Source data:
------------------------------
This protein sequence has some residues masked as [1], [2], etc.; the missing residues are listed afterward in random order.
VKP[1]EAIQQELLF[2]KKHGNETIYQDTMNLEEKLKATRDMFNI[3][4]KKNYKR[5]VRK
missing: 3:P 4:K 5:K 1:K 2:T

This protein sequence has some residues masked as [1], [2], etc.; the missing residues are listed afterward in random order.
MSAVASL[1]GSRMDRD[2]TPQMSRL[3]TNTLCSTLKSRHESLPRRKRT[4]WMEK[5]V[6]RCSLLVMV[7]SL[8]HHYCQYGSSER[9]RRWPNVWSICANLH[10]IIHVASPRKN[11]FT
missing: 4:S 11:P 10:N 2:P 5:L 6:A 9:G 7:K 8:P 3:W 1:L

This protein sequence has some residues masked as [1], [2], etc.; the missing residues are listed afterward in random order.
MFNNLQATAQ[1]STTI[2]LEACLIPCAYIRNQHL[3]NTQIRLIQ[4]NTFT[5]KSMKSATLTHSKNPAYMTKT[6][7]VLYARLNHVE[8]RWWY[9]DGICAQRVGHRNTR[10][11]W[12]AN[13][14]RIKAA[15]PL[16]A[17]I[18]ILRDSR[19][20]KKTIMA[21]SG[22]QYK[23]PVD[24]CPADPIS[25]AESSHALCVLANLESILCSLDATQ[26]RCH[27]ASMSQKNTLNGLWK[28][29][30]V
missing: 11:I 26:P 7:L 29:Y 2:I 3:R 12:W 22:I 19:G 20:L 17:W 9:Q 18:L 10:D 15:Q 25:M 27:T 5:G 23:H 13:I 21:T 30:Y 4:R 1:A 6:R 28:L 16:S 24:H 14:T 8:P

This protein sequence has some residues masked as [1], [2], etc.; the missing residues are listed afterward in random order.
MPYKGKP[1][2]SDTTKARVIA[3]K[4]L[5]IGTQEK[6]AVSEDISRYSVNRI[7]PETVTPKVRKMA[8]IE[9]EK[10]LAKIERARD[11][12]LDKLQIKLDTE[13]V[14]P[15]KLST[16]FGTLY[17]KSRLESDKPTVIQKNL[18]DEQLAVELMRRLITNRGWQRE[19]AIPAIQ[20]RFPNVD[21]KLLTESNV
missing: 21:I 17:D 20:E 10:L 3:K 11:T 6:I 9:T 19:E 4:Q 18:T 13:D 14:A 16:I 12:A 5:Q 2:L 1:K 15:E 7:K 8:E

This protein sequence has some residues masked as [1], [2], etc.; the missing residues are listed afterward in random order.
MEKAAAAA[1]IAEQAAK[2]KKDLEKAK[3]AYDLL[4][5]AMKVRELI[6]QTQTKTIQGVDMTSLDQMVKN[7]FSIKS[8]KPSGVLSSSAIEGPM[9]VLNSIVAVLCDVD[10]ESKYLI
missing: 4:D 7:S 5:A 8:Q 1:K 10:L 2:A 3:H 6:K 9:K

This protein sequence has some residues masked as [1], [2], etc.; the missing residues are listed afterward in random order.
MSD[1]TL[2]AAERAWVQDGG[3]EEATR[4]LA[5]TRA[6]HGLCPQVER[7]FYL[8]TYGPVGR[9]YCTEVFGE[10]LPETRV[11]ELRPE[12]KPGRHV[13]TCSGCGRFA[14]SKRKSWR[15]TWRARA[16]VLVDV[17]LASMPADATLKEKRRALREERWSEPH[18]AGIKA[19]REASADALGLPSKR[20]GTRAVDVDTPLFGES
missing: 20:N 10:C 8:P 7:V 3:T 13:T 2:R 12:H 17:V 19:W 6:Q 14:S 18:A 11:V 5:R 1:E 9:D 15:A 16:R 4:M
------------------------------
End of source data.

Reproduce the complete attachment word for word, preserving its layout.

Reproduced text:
This protein sequence has some residues masked as [1], [2], etc.; the missing residues are listed afterward in random order.
VKP[1]EAIQQELLF[2]KKHGNETIYQDTMNLEEKLKATRDMFNI[3][4]KKNYKR[5]VRK
missing: 3:P 4:K 5:K 1:K 2:T

This protein sequence has some residues masked as [1], [2], etc.; the missing residues are listed afterward in random order.
MSAVASL[1]GSRMDRD[2]TPQMSRL[3]TNTLCSTLKSRHESLPRRKRT[4]WMEK[5]V[6]RCSLLVMV[7]SL[8]HHYCQYGSSER[9]RRWPNVWSICANLH[10]IIHVASPRKN[11]FT
missing: 4:S 11:P 10:N 2:P 5:L 6:A 9:G 7:K 8:P 3:W 1:L

This protein sequence has some residues masked as [1], [2], etc.; the missing residues are listed afterward in random order.
MFNNLQATAQ[1]STTI[2]LEACLIPCAYIRNQHL[3]NTQIRLIQ[4]NTFT[5]KSMKSATLTHSKNPAYMTKT[6][7]VLYARLNHVE[8]RWWY[9]DGICAQRVGHRNTR[10][11]W[12]AN[13][14]RIKAA[15]PL[16]A[17]I[18]ILRDSR[19][20]KKTIMA[21]SG[22]QYK[23]PVD[24]CPADPIS[25]AESSHALCVLANLESILCSLDATQ[26]RCH[27]ASMSQKNTLNGLWK[28][29][30]V
missing: 11:I 26:P 7:L 29:Y 2:I 3:R 12:W 22:I 19:G 20:L 17:W 9:Q 18:L 10:D 15:Q 25:M 27:T 5:G 23:H 13:I 21:T 30:Y 4:R 1:A 6:R 28:L 16:S 24:H 14:T 8:P

This protein sequence has some residues masked as [1], [2], etc.; the missing residues are listed afterward in random order.
MPYKGKP[1][2]SDTTKARVIA[3]K[4]L[5]IGTQEK[6]AVSEDISRYSVNRI[7]PETVTPKVRKMA[8]IE[9]EK[10]LAKIERARD[11][12]LDKLQIKLDTE[13]V[14]P[15]KLST[16]FGTLY[17]KSRLESDKPTVIQKNL[18]DEQLAVELMRRLITNRGWQRE[19]AIPAIQ[20]RFPNVD[21]KLLTESNV
missing: 21:I 17:D 20:E 10:L 3:K 11:T 6:I 9:T 19:E 4:Q 18:T 13:D 14:A 16:I 12:A 5:Q 2:L 1:K 15:E 7:K 8:E

This protein sequence has some residues masked as [1], [2], etc.; the missing residues are listed afterward in random order.
MEKAAAAA[1]IAEQAAK[2]KKDLEKAK[3]AYDLL[4][5]AMKVRELI[6]QTQTKTIQGVDMTSLDQMVKN[7]FSIKS[8]KPSGVLSSSAIEGPM[9]VLNSIVAVLCDVD[10]ESKYLI
missing: 4:D 7:S 5:A 8:Q 1:K 10:L 2:A 3:H 6:K 9:K

This protein sequence has some residues masked as [1], [2], etc.; the missing residues are listed afterward in random order.
MSD[1]TL[2]AAERAWVQDGG[3]EEATR[4]LA[5]TRA[6]HGLCPQVER[7]FYL[8]TYGPVGR[9]YCTEVFGE[10]LPETRV[11]ELRPE[12]KPGRHV[13]TCSGCGRFA[14]SKRKSWR[15]TWRARA[16]VLVDV[17]LASMPADATLKEKRRALREERWSEPH[18]AGIKA[19]REASADALGLPSKR[20]GTRAVDVDTPLFGES
missing: 20:N 10:C 8:P 7:V 3:T 13:T 2:R 12:H 17:V 19:W 6:Q 14:S 18:A 11:V 5:R 1:E 9:D 15:A 16:R 4:M